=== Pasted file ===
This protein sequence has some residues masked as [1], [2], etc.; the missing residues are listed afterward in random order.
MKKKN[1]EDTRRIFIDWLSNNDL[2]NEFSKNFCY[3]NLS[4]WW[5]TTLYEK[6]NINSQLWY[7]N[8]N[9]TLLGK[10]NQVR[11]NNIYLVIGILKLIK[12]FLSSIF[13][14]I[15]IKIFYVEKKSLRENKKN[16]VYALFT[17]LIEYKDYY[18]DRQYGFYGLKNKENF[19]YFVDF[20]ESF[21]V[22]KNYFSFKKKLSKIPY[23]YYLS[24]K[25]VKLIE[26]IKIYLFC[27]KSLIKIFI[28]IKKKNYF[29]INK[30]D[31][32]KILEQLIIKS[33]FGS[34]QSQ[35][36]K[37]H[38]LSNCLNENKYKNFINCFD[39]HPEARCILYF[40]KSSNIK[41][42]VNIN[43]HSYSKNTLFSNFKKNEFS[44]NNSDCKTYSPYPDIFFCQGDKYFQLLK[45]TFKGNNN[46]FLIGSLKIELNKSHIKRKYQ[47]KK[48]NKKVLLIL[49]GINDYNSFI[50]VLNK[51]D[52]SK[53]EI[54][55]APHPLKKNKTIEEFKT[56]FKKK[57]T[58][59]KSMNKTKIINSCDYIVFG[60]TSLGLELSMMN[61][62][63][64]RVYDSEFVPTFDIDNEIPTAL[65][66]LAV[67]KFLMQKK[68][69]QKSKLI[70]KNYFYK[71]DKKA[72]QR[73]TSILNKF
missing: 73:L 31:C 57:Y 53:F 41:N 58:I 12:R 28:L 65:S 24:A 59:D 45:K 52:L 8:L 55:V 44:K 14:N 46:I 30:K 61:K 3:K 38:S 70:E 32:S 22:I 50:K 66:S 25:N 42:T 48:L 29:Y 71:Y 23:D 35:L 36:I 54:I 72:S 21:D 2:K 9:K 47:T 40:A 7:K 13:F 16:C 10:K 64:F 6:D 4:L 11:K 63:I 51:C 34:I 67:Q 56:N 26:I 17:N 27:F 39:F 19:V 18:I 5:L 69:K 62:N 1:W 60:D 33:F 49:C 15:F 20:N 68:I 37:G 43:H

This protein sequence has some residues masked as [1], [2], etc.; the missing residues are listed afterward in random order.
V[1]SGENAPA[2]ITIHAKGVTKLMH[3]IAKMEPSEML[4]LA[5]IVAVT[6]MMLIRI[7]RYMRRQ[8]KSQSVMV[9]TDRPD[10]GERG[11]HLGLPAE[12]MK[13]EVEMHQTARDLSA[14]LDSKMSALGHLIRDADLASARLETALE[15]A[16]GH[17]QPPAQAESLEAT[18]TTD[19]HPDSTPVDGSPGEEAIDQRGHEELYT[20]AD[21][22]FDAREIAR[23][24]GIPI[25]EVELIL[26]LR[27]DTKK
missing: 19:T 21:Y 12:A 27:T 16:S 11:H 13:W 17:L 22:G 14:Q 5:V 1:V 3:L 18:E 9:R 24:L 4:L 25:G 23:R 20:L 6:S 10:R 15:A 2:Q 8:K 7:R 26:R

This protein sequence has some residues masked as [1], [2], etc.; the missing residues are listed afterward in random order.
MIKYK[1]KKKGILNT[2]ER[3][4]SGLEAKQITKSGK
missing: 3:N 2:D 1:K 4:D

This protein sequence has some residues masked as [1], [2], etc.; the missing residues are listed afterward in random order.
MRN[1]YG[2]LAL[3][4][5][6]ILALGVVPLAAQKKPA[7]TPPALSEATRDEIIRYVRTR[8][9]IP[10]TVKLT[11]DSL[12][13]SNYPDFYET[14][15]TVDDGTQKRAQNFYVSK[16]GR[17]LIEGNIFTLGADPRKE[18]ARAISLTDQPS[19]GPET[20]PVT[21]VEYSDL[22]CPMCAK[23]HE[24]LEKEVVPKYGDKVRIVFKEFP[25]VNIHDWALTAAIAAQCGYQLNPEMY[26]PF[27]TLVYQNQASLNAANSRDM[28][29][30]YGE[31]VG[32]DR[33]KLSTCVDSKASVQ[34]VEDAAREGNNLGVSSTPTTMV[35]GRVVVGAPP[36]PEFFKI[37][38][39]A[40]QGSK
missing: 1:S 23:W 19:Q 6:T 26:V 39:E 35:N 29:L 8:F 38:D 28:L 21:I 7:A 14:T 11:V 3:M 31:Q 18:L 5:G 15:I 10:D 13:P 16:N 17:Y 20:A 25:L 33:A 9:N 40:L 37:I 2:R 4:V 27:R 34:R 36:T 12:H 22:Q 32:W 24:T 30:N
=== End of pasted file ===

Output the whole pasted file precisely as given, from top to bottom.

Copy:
This protein sequence has some residues masked as [1], [2], etc.; the missing residues are listed afterward in random order.
MKKKN[1]EDTRRIFIDWLSNNDL[2]NEFSKNFCY[3]NLS[4]WW[5]TTLYEK[6]NINSQLWY[7]N[8]N[9]TLLGK[10]NQVR[11]NNIYLVIGILKLIK[12]FLSSIF[13][14]I[15]IKIFYVEKKSLRENKKN[16]VYALFT[17]LIEYKDYY[18]DRQYGFYGLKNKENF[19]YFVDF[20]ESF[21]V[22]KNYFSFKKKLSKIPY[23]YYLS[24]K[25]VKLIE[26]IKIYLFC[27]KSLIKIFI[28]IKKKNYF[29]INK[30]D[31][32]KILEQLIIKS[33]FGS[34]QSQ[35][36]K[37]H[38]LSNCLNENKYKNFINCFD[39]HPEARCILYF[40]KSSNIK[41][42]VNIN[43]HSYSKNTLFSNFKKNEFS[44]NNSDCKTYSPYPDIFFCQGDKYFQLLK[45]TFKGNNN[46]FLIGSLKIELNKSHIKRKYQ[47]KK[48]NKKVLLIL[49]GINDYNSFI[50]VLNK[51]D[52]SK[53]EI[54][55]APHPLKKNKTIEEFKT[56]FKKK[57]T[58][59]KSMNKTKIINSCDYIVFG[60]TSLGLELSMMN[61][62][63][64]RVYDSEFVPTFDIDNEIPTAL[65][66]LAV[67]KFLMQKK[68][69]QKSKLI[70]KNYFYK[71]DKKA[72]QR[73]TSILNKF
missing: 73:L 31:C 57:Y 53:F 41:N 58:I 12:R 28:L 65:S 24:A 59:D 45:K 52:L 8:L 55:V 44:K 14:N 46:I 30:K 61:K 3:K 38:S 70:E 32:S 22:I 50:K 66:S 25:N 42:T 48:L 29:Y 71:Y 23:D 35:L 36:I 54:I 72:S 21:D 2:K 9:K 47:T 40:A 7:K 13:F 16:C 10:K 64:F 6:D 4:L 11:K 63:I 51:C 34:I 67:Q 56:N 26:I 17:N 27:F 39:F 19:V 18:I 5:L 69:K 62:N 1:W 60:D 33:F 49:C 15:F 20:N 68:I 37:G 43:H

This protein sequence has some residues masked as [1], [2], etc.; the missing residues are listed afterward in random order.
V[1]SGENAPA[2]ITIHAKGVTKLMH[3]IAKMEPSEML[4]LA[5]IVAVT[6]MMLIRI[7]RYMRRQ[8]KSQSVMV[9]TDRPD[10]GERG[11]HLGLPAE[12]MK[13]EVEMHQTARDLSA[14]LDSKMSALGHLIRDADLASARLETALE[15]A[16]GH[17]QPPAQAESLEAT[18]TTD[19]HPDSTPVDGSPGEEAIDQRGHEELYT[20]AD[21][22]FDAREIAR[23][24]GIPI[25]EVELIL[26]LR[27]DTKK
missing: 19:T 21:Y 12:A 27:T 16:S 11:H 13:W 17:L 22:G 14:Q 5:V 1:V 3:L 18:E 9:R 24:L 4:L 25:G 23:R 20:L 6:S 10:R 15:A 2:Q 8:K 7:R 26:R

This protein sequence has some residues masked as [1], [2], etc.; the missing residues are listed afterward in random order.
MIKYK[1]KKKGILNT[2]ER[3][4]SGLEAKQITKSGK
missing: 3:N 2:D 1:K 4:D

This protein sequence has some residues masked as [1], [2], etc.; the missing residues are listed afterward in random order.
MRN[1]YG[2]LAL[3][4][5][6]ILALGVVPLAAQKKPA[7]TPPALSEATRDEIIRYVRTR[8][9]IP[10]TVKLT[11]DSL[12][13]SNYPDFYET[14][15]TVDDGTQKRAQNFYVSK[16]GR[17]LIEGNIFTLGADPRKE[18]ARAISLTDQPS[19]GPET[20]PVT[21]VEYSDL[22]CPMCAK[23]HE[24]LEKEVVPKYGDKVRIVFKEFP[25]VNIHDWALTAAIAAQCGYQLNPEMY[26]PF[27]TLVYQNQASLNAANSRDM[28][29][30]YGE[31]VG[32]DR[33]KLSTCVDSKASVQ[34]VEDAAREGNNLGVSSTPTTMV[35]GRVVVGAPP[36]PEFFKI[37][38][39]A[40]QGSK
missing: 1:S 23:W 19:Q 6:T 26:V 39:E 35:N 29:L 8:F 38:D 28:L 21:I 7:A 14:T 11:V 3:M 31:Q 18:L 5:G 15:I 10:D 13:P 16:N 17:Y 20:A 25:L 33:A 9:N 40:L 37:I 2:R 4:V 27:R 34:R 36:T 12:H 22:Q 32:W 24:T 30:N